Titled "Take Back Blues - An assessment of e-waste takeback in India", the report showed that in 2007 India generated 380,000 tonnes of e-waste from discarded computers, televisions and mobile phones. This, the report said, was projected to more than double by 2012, to 800,000 per annum with a growth rate of 15 per cent.
"Long-term exposure to deadly component chemicals and metals like lead, cadmium, chromium, mercury and polyvinyl chlorides (PVC) can severely damage the nervous systems, kidney and bones, and the reproductive and endocrine systems, and some of them are carcinogenic and neurotoxic," the report mentions.
"The findings from this study are absolutely shocking. It seems like e-waste takeback in India is in no way a priority for global brands. Otherwise, how else can one explain the irresponsible conduct of brands like Sony, Sony Ericsson, Toshiba, Samsung and Philips, which have no take-back service in India whatsoever?" questions Abhishek Pratap, Greenpeace Toxics campaigner and the principal investigator for the study.
Another campaigner Rampati Kumar believes the only way to tackle this looming threat was to ensure that global and domestic brands manufacture eco-friendly equipment.
"If brands follow the 'cradle to grave' approach by ensuring takeback and bring back responsibility, it might work," he says.
"The solution lies with the brand owners or manufacturers of electronic products, which need to bear responsibility for financing the treatment of the own-branded e-waste discarded by their customers."
Findings from the study reveal that nine of the 20 brands surveyed for their takeback practice have no takeback service in India. The nine named in the report are Apple, Microsoft, Panasonic, PCS, Philips, Sharp, Sony, Sony Ericsson and Toshiba.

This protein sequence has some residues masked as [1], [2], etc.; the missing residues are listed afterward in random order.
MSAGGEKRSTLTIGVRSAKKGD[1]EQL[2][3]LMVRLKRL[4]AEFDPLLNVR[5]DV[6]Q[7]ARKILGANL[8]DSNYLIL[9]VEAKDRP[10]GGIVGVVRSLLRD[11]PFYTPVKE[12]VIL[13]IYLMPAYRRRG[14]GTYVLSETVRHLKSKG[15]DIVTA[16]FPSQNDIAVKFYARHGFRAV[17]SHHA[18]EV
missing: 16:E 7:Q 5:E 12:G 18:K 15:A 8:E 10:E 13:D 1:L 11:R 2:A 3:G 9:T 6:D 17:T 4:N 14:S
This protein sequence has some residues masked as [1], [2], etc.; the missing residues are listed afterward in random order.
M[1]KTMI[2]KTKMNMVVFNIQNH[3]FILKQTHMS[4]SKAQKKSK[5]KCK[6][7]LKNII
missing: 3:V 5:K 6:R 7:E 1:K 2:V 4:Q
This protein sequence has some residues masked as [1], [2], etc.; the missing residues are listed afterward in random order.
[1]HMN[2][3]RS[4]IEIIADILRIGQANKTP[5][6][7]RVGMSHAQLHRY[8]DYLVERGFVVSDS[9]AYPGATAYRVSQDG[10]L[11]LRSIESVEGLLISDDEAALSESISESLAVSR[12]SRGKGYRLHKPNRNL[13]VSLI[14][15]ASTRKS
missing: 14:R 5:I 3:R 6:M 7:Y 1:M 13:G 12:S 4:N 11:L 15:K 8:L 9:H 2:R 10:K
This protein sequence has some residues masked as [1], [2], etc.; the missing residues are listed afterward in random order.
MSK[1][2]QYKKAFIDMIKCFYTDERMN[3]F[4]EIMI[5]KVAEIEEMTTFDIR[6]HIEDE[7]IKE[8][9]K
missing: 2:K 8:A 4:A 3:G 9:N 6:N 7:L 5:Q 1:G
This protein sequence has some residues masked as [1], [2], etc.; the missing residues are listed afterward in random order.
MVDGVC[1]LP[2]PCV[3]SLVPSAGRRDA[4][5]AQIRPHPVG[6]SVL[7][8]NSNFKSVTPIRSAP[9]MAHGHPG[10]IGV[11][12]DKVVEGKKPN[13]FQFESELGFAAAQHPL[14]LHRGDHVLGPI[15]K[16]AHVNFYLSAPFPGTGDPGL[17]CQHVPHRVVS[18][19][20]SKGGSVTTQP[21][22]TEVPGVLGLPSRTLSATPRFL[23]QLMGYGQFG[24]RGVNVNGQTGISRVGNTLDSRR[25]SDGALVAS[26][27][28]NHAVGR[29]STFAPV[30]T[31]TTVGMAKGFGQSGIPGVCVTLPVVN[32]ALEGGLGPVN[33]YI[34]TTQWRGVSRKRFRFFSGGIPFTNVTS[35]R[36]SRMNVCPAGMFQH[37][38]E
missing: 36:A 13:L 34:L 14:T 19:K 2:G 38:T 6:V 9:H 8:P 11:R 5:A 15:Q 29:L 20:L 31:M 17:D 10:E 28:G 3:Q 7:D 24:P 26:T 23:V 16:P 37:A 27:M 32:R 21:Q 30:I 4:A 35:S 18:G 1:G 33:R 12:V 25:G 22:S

Two brands stand out as having the best takeback practice in India - HCL and WIPRO - and have come out publicly in support of e-waste legislation in India.
Positions on this from other brands are not clear. No brand has invested much in education and awareness of general customers on e-waste management.
"As part of HCL's eco safe programme, we give booklets along with our products that address waste disposal and inform customers of take back policies, we also host customer seminars telling them about the importance of electronic waste disposal," George Paul, executive vice-president marketing, HCL Info Systems, said.
He also said that though the company had tied up with government approved recycling bodies to treat the electronic items after they are rendered useless.
"Customers have to incur the cost of giving back the equipment; thus they prefer to sell it to local scrap dealers for a nominal price. Unlike in Europe where once a week the local municipality picks up the electronic waste for a charge levied at the time of purchase of goods, in India the consumer is still at a fairly nascent stage of understanding waste disposal."
Even as India heads for an e-waste crisis, most of the global electronic brands have no functioning e-waste takeback services in India.
The study is yet another effort to sound an alarm and get domestic standards on a par with global environment and health safety norms. Failure, as the report points out, could convert emerging economies into permanent grounds of toxic waste.
Don't dump your comp,
7 Sep 2008, Times of India
BANGALORE: Take a walk down the narrow lanes of Gowripalya, Mysore Road and you are bound to come across piled-up, discarded computers at scrap
dealers' shops. This electronic-waste is dismantled unscientifically by a thriving unorganized sector, to extract whatever is valuable and discard the rest.